Optimizing Metals Additive Manufacturing
Aaron P. Stebner, Rowlinson Associate Professor of Mechanical Engineering and Materials Science, Colorado School of Mines
The Alliance for the Development of Additive Processing Technologies (ADAPT) is developing a combined physics – machine learning platform for assessing Process-Structure-Property relationships in metals additive manufacturing. An added benefit of this approach is the inherent statistical core of the models – the AI platform is not only capable of learning the PSP relations of AM, but also providing statistical reports on part quality and variation in a manner conducive to certification. In this presentation, it will be shown how such a framework can be used to optimize parts, processes, and materials for metals additive manufacturing, resulting in reduced times and costs for qualifications. The parts example will cover accelerated qualification of a 17-4 Stainless Steel door hinge for an Army ground vehicle. The materials example will document ways and means to make laser powder bed fusion manufactured Inconel 718 stronger & more ductile than wrought material. The processes example will show how machine learning can be used to determine the parameters for a new printer that has a more powerful laser than previous generations of machines, with verification carried out in printing Ti-64 coupons. These examples will be motivated with a vision for how networks of 3D printers that share a common database can shift paradigms in manufacturing.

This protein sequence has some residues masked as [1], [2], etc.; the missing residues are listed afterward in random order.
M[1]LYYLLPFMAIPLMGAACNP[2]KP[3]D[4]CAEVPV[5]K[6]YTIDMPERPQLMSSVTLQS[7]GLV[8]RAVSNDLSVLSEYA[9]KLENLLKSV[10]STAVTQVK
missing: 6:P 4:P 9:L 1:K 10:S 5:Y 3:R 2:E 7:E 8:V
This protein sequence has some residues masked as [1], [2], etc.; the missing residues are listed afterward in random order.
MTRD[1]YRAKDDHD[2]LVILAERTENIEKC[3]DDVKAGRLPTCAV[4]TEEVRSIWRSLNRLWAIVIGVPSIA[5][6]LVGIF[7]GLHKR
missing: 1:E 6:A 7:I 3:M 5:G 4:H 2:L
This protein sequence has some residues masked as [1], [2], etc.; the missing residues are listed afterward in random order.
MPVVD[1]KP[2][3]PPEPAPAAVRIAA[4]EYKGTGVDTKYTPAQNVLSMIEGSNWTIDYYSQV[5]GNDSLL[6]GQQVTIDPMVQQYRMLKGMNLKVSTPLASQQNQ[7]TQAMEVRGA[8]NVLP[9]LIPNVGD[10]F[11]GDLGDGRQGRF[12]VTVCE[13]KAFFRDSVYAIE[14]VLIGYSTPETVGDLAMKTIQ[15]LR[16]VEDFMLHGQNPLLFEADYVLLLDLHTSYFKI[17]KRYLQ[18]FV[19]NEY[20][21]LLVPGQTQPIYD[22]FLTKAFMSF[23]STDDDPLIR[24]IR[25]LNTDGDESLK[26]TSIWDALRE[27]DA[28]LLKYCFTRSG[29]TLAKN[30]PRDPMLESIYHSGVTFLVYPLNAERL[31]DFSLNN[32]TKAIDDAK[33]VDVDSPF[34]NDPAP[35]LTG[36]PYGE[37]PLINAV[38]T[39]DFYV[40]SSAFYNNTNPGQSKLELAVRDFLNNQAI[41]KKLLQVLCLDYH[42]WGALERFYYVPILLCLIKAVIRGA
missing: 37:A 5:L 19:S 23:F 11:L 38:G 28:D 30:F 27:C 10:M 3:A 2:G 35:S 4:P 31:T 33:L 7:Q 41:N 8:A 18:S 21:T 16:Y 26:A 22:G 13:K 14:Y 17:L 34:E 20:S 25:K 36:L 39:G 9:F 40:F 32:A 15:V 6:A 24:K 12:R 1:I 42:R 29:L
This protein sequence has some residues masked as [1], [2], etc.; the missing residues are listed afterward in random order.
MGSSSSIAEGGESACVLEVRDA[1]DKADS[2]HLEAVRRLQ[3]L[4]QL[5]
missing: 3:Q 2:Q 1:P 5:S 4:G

Aaron is the Rowlinson Associate Professor of Mechanical Engineering and Materials Science at the Colorado School of Mines, as well as the Executive Director of the Alliance for the Development of Additive Processing Technologies (ADAPT), a 22-member academic-industry research consortium. He received his B.S. and M.S. from the University of Akron, his Ph.D. from Northwestern University, and he was a Postdoctoral Scholar at the Graduate Aerospace Laboratories of the California Institute of Technology. In between degrees, he worked at the Electric Device Corporation in Canfield, Ohio, developing manufacturing and automation technologies for the circuit breaker industry; NASA Glenn Research Center developing smart materials technologies for morphing aircraft structures; Telezygology, Inc., establishing manufacturing and technologies for shape memory alloy security latching devices; and he consults regularly for shape memory alloy and additive manufacturing industries (medical device, aerospace, consumer products, etc.). He has won numerous awards including an NSF-Career award (2014), the Colorado School of Mines Researcher of the Year Award (2017), and a Visiting Scholar Fellowship from the Japan Society for the Preservation of Science (JSPS, 2019).
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